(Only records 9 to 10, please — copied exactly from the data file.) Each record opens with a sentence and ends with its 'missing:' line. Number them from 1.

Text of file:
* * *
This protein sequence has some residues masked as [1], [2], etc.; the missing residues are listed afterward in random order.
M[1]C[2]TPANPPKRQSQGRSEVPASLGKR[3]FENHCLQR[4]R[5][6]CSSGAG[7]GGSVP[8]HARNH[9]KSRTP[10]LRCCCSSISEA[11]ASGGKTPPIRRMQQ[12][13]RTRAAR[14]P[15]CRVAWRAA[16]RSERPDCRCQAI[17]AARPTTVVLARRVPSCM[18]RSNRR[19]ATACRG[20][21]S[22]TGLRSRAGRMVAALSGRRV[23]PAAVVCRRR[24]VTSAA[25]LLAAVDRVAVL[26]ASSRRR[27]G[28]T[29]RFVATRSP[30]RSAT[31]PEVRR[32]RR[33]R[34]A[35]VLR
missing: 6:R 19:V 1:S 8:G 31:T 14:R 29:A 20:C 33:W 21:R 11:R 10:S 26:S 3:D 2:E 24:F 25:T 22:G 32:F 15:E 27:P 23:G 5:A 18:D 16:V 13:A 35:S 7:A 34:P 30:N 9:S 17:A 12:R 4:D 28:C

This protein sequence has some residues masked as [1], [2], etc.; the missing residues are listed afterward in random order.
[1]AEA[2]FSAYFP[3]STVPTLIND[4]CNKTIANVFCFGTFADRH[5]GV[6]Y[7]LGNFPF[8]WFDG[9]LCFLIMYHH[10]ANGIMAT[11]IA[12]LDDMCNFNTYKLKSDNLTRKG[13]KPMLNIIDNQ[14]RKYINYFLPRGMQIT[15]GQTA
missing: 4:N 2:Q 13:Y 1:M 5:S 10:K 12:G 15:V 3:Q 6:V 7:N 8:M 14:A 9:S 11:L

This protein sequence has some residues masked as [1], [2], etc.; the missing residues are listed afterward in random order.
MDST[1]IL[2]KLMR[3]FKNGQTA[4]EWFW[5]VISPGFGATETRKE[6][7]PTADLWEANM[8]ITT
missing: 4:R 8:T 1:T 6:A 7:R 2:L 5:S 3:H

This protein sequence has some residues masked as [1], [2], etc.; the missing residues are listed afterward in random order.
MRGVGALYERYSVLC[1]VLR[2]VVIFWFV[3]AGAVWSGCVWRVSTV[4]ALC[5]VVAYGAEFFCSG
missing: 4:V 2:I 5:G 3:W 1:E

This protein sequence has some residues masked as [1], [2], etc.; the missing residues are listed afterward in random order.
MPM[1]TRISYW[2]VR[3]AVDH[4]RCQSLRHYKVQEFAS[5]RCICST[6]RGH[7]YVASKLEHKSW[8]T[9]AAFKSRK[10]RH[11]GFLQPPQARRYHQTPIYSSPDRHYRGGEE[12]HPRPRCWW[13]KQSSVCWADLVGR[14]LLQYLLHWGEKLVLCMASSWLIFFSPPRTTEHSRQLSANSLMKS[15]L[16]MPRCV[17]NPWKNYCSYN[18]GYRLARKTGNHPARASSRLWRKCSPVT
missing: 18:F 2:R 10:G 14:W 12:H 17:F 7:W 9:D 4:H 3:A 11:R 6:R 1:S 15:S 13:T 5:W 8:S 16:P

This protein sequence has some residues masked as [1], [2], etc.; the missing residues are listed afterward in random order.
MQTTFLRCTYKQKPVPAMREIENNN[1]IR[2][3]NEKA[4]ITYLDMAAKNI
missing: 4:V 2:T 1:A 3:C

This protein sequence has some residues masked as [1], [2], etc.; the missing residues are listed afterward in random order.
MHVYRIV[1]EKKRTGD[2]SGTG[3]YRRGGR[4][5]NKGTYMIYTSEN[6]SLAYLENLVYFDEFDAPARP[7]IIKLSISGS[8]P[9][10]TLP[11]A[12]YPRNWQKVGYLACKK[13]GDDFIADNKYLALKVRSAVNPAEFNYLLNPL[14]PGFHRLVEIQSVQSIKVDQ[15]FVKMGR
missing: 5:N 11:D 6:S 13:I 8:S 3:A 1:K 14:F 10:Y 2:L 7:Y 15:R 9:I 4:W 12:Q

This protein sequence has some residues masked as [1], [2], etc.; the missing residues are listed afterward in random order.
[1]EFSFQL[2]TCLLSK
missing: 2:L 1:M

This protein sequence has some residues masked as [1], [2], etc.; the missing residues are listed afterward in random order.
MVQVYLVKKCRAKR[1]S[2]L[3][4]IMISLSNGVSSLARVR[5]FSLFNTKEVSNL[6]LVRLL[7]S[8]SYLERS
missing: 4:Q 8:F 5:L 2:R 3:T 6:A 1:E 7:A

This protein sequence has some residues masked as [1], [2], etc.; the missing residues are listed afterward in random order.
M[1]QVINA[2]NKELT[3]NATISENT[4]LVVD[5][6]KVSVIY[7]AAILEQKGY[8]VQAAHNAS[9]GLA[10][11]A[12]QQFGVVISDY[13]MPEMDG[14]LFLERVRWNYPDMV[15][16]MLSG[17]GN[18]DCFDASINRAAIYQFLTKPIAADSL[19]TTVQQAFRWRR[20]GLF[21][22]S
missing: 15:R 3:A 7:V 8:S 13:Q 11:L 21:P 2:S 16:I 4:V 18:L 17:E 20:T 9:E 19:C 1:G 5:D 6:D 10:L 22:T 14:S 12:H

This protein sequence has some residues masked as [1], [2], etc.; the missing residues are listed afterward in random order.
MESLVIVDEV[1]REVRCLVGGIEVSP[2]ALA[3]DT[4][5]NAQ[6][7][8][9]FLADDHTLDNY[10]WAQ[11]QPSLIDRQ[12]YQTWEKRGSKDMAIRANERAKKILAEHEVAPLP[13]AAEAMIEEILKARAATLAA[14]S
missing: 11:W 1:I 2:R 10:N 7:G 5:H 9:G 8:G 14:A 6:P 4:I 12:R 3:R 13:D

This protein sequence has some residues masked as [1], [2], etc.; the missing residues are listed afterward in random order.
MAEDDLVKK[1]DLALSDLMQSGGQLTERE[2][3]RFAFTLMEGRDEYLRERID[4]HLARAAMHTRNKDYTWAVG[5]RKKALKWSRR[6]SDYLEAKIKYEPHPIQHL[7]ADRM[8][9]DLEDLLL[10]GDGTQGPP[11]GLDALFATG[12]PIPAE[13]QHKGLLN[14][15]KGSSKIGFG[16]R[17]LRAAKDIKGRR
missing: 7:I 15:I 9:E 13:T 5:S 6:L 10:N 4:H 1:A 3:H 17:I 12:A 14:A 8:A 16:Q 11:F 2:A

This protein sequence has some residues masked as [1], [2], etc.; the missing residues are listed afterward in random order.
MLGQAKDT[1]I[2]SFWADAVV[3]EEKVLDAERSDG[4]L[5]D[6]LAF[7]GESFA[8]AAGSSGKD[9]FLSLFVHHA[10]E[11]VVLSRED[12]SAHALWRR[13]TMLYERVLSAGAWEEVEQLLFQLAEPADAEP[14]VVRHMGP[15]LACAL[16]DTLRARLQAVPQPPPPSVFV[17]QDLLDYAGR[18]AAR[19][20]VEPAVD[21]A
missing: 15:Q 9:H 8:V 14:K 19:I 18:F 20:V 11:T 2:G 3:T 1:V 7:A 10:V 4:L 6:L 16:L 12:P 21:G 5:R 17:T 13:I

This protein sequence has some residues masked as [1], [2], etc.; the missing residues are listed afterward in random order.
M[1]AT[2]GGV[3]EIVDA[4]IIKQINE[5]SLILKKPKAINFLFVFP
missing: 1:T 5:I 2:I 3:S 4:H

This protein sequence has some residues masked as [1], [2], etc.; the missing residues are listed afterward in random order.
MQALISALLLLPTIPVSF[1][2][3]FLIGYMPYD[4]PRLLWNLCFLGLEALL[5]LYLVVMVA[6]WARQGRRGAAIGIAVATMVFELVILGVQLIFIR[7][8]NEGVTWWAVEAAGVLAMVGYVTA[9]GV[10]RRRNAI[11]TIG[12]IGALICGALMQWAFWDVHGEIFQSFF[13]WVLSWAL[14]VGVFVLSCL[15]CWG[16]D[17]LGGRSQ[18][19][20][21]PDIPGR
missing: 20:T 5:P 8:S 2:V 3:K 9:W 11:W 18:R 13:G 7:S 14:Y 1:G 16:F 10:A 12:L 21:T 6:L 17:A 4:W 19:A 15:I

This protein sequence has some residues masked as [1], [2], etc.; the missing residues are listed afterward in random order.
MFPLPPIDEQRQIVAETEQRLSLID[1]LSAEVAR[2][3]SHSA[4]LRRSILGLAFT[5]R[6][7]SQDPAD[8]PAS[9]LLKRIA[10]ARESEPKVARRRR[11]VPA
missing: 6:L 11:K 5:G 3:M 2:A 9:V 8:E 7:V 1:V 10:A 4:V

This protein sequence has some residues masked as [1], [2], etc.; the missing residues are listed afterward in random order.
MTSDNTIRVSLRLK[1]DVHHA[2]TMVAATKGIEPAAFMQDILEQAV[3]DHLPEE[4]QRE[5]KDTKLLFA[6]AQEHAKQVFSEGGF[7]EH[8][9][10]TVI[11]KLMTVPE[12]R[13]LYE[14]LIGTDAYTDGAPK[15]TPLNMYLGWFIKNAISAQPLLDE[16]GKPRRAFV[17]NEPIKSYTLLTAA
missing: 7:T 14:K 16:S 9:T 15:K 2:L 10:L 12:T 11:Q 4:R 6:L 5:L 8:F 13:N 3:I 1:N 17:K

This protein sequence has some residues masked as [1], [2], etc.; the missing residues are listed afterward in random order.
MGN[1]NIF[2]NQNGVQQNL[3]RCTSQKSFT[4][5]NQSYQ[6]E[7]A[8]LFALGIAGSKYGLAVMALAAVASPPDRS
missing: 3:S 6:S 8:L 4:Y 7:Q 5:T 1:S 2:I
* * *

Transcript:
This protein sequence has some residues masked as [1], [2], etc.; the missing residues are listed afterward in random order.
MVQVYLVKKCRAKR[1]S[2]L[3][4]IMISLSNGVSSLARVR[5]FSLFNTKEVSNL[6]LVRLL[7]S[8]SYLERS
missing: 4:Q 8:F 5:L 2:R 3:T 6:A 1:E 7:A

This protein sequence has some residues masked as [1], [2], etc.; the missing residues are listed afterward in random order.
M[1]QVINA[2]NKELT[3]NATISENT[4]LVVD[5][6]KVSVIY[7]AAILEQKGY[8]VQAAHNAS[9]GLA[10][11]A[12]QQFGVVISDY[13]MPEMDG[14]LFLERVRWNYPDMV[15][16]MLSG[17]GN[18]DCFDASINRAAIYQFLTKPIAADSL[19]TTVQQAFRWRR[20]GLF[21][22]S
missing: 15:R 3:A 7:V 8:S 13:Q 11:L 21:P 2:S 16:I 4:V 18:L 17:E 20:T 9:E 19:C 1:G 5:D 6:D 10:L 22:T 14:S 12:H